It’s not something I expected. It’s probably not something to be proud of, either. But, I liked it. It’s not as artistic as BioShock Infinite, but such a comparison is kind of silly anyway. So far, I’m inclined to give BioShock Infinite a ten because it’s so awesome. But that’s one for next week, and I need more time with it. Separating the two games, The Walking Dead: Survival Instinct is crude and trashy and stupid. Made on a tight budget in a few months, no. It was never going to be the height of sophistication, compared to titles which have been in development for three years or more with frankly mammoth budgets.

What we have here, then, is a stupid game. But it’s not a hateful game; it’s not a game you can stay mad at. You can be disappointed, or shrug and say it was obvious it was going to come to this, and we’d all agree. But compared to another terrible game this year, namely Aliens: Colonial Marines, this isn’t as bad. It’s playable and yes, taken in the right context and in the right frame of mind, it’s even amusing and entertaining. It’s also brighter, a little nicer looking and does at least have a heart, something that A:CM sorely lacked in spades. It’s bad; but, surprisingly, not as bad as I was expecting it to be. Perhaps it’s not meant to be funny or leave you laughing at it for hours after you’ve hit the off-switch. I get that. I get this is defending something that might, to some, be indefensible. It’s not a game likely to win anything but Worst Game of the Year (although frankly I would give that to Aliens: Colonial Marines right now).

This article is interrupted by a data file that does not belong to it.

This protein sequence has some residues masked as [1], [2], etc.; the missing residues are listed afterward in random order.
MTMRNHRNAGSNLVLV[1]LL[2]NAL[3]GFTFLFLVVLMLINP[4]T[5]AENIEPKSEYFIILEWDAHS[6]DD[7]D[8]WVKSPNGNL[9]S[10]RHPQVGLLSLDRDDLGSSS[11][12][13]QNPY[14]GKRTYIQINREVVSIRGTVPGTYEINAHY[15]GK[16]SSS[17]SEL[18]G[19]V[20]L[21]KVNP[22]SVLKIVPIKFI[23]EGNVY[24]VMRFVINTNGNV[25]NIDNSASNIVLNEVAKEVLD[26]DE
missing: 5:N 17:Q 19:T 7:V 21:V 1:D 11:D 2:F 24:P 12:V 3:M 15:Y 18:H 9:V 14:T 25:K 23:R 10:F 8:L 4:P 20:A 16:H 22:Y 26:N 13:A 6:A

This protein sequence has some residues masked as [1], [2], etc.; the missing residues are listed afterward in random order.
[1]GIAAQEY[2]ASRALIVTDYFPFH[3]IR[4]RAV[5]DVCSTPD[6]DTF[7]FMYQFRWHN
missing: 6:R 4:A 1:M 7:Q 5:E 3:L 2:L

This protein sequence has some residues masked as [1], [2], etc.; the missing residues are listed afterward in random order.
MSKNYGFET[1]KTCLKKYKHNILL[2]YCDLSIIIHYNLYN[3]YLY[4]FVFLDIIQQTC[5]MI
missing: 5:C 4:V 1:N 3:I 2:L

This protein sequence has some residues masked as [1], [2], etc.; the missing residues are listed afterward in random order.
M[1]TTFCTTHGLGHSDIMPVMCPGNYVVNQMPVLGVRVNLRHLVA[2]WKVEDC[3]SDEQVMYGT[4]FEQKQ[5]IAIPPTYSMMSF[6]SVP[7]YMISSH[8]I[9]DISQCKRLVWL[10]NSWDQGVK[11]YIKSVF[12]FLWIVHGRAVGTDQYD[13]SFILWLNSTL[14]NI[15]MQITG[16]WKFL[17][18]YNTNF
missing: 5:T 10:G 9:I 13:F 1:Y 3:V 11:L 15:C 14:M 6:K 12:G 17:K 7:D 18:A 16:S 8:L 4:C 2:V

However, given half a chance, there’s a risk that for all its failings and all its noticeable shortcomings, The Walking Dead: Survival Instinct is just daft enough to win over your heart.

And no. I didn’t see it coming.



  • Daft in every way.
  • Easy and unchallenging.
  • I like hammers! Hammers are awesome! MORE HAMMERS!
  • Better than Aliens: Colonial Marines. There. I said it.


  • Crudely made on a tight budget.
  • Could initiate motion sickness in some people.
  • Nothing feels very solid, even though most stuff can’t even be moved.
  • Lots of ideas, not very well executed.


  • That this is just daft enough to be fun.
  • Hilariously awry AI.
  • Feels like a blast from the past, more than a modern game.
  • Doesn’t hold a candle to Telltale’s games. But then, we never expected it to…


OVERALL CONCLUSION – Hearts in the right place but… well… (4 out of 10)

It’s easy to come down hard on The Walking Dead: Survival Instinct. And many will, it’s Activision publishing it after all. However, take your time and wallow in it a little and there is something rather charming about the game. It’s not a good game – no. But as a rental, or on the cheap, this game might surprise you. But yes, at full price, I wouldn’t bother. Get BioShock Infinite instead.